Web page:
This scientist wants you to sunbathe in a storm water channel
Kate Harriden wants you to sunbathe in a storm water channel.
“I can see you seem a bit confused by the idea,” she says.
Kate, a PhD student at the Fenner School of Environment and Society at ANU, is talking about the huge, concrete storm water channels you find around Canberra. She’s talking about sunbathing in these great, big valleys of hulking, grey infrastructure.
It’s an easy idea to reject, but if you think about it for a moment, it is true that we Canberrans do find ourselves strangely drawn to these channels. We ride our bikes along them, walk the dog, or leap over their trickling, brown water.
“People love them because of the water,” Kate says. “Even though people instinctively get that it’s not a healthy water environment; it’s a crappy piece of concrete and people still give a shit about it.”
“People just love waterways, and they want amenity from waterways,” she continues. “They want to be able to sit. They want to be able to hear a bird sing. They want to hear a frog croak. They want the dog to be able to go for a swim.”
“Imagine how different it could be?” she asks. “Even if you didn’t get rid of the concrete, if you could just get the channel looking attractive!”
This vision is at the heart of Kate’s research: how to improve storm water quality and additionally, how to make storm water channels more appealing to the community, using methods from Indigenous science.
To test out her ideas, Kate has been working in a number of sites in the south of Canberra, installing small, nature-based infrastructure—like leaky weirs and channel bank storage—and measuring their impact on water quality and the surrounds.
“We can’t keep having stormwater channels function the way they do,” she says. “They just flush dirty water out to some other place. It’s all wasted water and you can’t recycle the nutrients; you’re just moving a pollutant from one area and over-polluting another.”
“But because there is this deep, institutional reluctance to remove storm water channels, you still have to try, I believe, to find some way to modify or ameliorate those worst aspects of storm water channels.”
To do this, Kate, a Wiradjuri woman, is applying Indigenous science, not only in terms of water management tools and techniques, but also through Indigenous knowledge-gathering processes.
“Indigenous people will spend more time at a site, looking at how the site functions,” she explains. “We’re not looking at just, how does this work for me? It’s like, how does this work for the animals and the plants? And what does the water want to do? How does the sun affect that? How are all of these things influenced by the water and how do they influence the water?”
By contrast, Kate says, “if you do this kind of work in the typical, modern way, you don’t go to the field”:
“You sit on your computer and you pull out your Google Earth map and you think you know something. You don’t know that there’s a local mob of water dragons, about 30 individuals large and that people love it. You don’t know that ducks go here, and the seagulls go down there. But that’s actually meaningful.
“That’s actually really important in terms of managing your environment. If you want to maintain both environmental and social resilience, you actually need those spaces where kids can go and scare the poor, old water dragons. They need that kind of engagement. It’s better for those kids to be running amok in that creek with those 30 lizards than it is for them to be sitting at home, doing SimCity.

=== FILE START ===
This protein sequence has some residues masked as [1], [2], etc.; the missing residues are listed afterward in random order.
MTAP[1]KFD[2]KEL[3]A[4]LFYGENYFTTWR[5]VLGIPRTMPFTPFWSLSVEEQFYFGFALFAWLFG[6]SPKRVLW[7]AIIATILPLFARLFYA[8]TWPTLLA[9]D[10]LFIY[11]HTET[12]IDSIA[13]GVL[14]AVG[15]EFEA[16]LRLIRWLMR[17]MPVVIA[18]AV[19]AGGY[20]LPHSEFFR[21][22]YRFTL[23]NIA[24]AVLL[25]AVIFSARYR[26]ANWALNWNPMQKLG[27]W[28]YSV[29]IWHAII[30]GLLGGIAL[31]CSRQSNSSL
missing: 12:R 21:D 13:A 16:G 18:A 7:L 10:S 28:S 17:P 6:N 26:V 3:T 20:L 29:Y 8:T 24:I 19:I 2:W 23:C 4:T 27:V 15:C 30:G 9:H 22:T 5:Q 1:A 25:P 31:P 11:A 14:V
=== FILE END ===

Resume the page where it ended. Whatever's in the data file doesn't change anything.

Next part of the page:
“But it’s the SimCity version of research that modern researchers tend to do.”
It was at one of her field sites during summer, when Kate started to imagine the sunbathing.
“It was a hot day, I had my sleeves pulled up, and I looked over at my channel bank storage, and I saw that when the site is a bit more established, it would be the perfect spot for it.”
It’s actually not that difficult to picture it, as Kate describes how her research might transform these channels.
“Now, you’re looking at storm water channels and thinking, ‘Wow, that’s a lot of concrete’. My small infrastructure would soften that look.
“If you’ve got infrastructure across the middle of that main flow—like a plank of wood—then you can see, even from a distance, that the water flow has actually widened. So people are already attracted to it and wondering, ‘Oh, what’s happening there?’ And then there’s sediment building up behind it, that actually changes the flow and people notice stuff like that.
“I’m also trying to create artificial bank storage and what you could do with that—which would just freak out institutional water managers no end—is actually seed it and put in sedges and low plants. So, on that slopey bit of the channel, you’d have greenery, and when the big whoosh of water comes over, the plants can start purifying it.
“People already feel pretty connected to the waterways because of the wetlands. And I’m always fascinated by how people are still quite protective of the concrete channel. But if it was actually a natural waterway, people will be way more engaged in it. People would be using them. There would be parts with little ponds deep enough that you could fish in. You wouldn’t get anything great, but for some people, sitting with a line in a pond is actually just the greatest day of all.”
And once you can picture it, the idea becomes impossible to shake. The storm water channels stop looking ugly and start looking like potential, like somewhere you could spend the afternoon.
Kate shrugs in agreement, unsurprised. She knows all this already, can see it perfectly.
“Yep,” she says. “We can’t help ourselves. People just like watching water.”
Kate is looking for community members to help collect data for her research. If you would like to be involved, you can contact her on email@example.com
This article was originally published on the Science at ANU website here.